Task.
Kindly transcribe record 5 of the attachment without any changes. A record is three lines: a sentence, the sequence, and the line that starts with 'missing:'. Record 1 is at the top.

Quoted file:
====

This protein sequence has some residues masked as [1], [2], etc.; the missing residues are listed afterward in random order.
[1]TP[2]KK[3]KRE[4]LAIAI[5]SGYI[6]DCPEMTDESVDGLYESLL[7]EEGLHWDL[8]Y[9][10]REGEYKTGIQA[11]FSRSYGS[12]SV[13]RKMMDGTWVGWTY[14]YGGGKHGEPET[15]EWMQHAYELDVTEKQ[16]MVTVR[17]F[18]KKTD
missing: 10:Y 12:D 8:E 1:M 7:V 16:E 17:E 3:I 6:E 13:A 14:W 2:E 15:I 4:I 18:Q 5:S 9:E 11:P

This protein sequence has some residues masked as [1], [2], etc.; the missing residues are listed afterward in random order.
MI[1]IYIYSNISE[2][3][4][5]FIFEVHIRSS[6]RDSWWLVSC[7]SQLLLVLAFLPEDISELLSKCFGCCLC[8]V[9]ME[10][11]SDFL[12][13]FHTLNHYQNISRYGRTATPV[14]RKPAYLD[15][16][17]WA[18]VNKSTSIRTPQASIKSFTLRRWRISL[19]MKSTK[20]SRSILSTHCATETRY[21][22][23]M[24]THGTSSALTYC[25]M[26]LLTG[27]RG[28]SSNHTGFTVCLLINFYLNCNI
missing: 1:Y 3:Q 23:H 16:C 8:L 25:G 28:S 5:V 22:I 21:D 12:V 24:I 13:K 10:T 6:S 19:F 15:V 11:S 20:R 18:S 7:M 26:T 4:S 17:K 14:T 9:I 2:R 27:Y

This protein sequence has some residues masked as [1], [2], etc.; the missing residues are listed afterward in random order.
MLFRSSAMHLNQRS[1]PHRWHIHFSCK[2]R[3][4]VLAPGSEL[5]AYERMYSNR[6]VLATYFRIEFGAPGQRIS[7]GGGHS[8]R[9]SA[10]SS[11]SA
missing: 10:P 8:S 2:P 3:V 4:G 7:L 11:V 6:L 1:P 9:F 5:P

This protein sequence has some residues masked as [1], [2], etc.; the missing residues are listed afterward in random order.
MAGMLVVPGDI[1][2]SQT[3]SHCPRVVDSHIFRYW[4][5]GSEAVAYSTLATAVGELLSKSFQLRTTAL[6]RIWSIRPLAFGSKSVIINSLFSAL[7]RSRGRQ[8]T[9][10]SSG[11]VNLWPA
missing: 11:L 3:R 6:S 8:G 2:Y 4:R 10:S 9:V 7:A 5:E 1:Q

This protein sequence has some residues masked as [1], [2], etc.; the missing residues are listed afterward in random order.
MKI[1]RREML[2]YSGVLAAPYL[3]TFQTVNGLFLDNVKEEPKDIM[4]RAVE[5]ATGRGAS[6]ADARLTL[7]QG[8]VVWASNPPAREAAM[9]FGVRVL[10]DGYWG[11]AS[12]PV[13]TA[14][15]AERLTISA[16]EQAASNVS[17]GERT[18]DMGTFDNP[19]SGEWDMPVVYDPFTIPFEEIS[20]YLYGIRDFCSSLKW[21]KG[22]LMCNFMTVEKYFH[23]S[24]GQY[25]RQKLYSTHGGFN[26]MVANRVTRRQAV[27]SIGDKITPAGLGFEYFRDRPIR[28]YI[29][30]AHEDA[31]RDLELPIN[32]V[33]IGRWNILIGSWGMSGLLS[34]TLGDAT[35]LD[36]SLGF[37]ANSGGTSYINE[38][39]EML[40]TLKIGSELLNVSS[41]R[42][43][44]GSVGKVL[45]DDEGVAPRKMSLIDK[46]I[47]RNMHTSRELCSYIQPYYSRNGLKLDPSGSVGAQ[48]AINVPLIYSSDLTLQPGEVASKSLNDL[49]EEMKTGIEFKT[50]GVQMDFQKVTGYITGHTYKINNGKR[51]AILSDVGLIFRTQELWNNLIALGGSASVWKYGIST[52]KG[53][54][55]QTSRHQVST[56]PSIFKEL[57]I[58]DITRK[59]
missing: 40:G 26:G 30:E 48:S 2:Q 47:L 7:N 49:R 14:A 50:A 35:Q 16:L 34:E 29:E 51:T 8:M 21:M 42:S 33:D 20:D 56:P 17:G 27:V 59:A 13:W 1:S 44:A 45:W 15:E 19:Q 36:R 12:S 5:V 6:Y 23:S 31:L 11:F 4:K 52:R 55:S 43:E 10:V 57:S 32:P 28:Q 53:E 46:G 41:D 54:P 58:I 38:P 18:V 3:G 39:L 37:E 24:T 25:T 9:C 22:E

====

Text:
This protein sequence has some residues masked as [1], [2], etc.; the missing residues are listed afterward in random order.
MKI[1]RREML[2]YSGVLAAPYL[3]TFQTVNGLFLDNVKEEPKDIM[4]RAVE[5]ATGRGAS[6]ADARLTL[7]QG[8]VVWASNPPAREAAM[9]FGVRVL[10]DGYWG[11]AS[12]PV[13]TA[14][15]AERLTISA[16]EQAASNVS[17]GERT[18]DMGTFDNP[19]SGEWDMPVVYDPFTIPFEEIS[20]YLYGIRDFCSSLKW[21]KG[22]LMCNFMTVEKYFH[23]S[24]GQY[25]RQKLYSTHGGFN[26]MVANRVTRRQAV[27]SIGDKITPAGLGFEYFRDRPIR[28]YI[29][30]AHEDA[31]RDLELPIN[32]V[33]IGRWNILIGSWGMSGLLS[34]TLGDAT[35]LD[36]SLGF[37]ANSGGTSYINE[38][39]EML[40]TLKIGSELLNVSS[41]R[42][43][44]GSVGKVL[45]DDEGVAPRKMSLIDK[46]I[47]RNMHTSRELCSYIQPYYSRNGLKLDPSGSVGAQ[48]AINVPLIYSSDLTLQPGEVASKSLNDL[49]EEMKTGIEFKT[50]GVQMDFQKVTGYITGHTYKINNGKR[51]AILSDVGLIFRTQELWNNLIALGGSASVWKYGIST[52]KG[53][54][55]QTSRHQVST[56]PSIFKEL[57]I[58]DITRK[59]
missing: 40:G 26:G 30:E 48:S 2:Q 47:L 7:N 49:R 14:A 50:A 35:Q 16:L 34:E 29:E 51:T 8:M 21:M 42:S 33:D 20:D 56:P 17:G 27:V 59:A 13:W 1:S 44:A 45:W 15:E 19:Q 36:R 12:S 5:V 6:Y 23:S 31:L 11:F 4:K 52:R 55:S 43:E 10:V 57:S 32:P 28:Q 53:E 46:G 41:D 54:P 58:I 38:P 18:V 3:G 39:L 37:E 24:T 25:T 9:C 22:E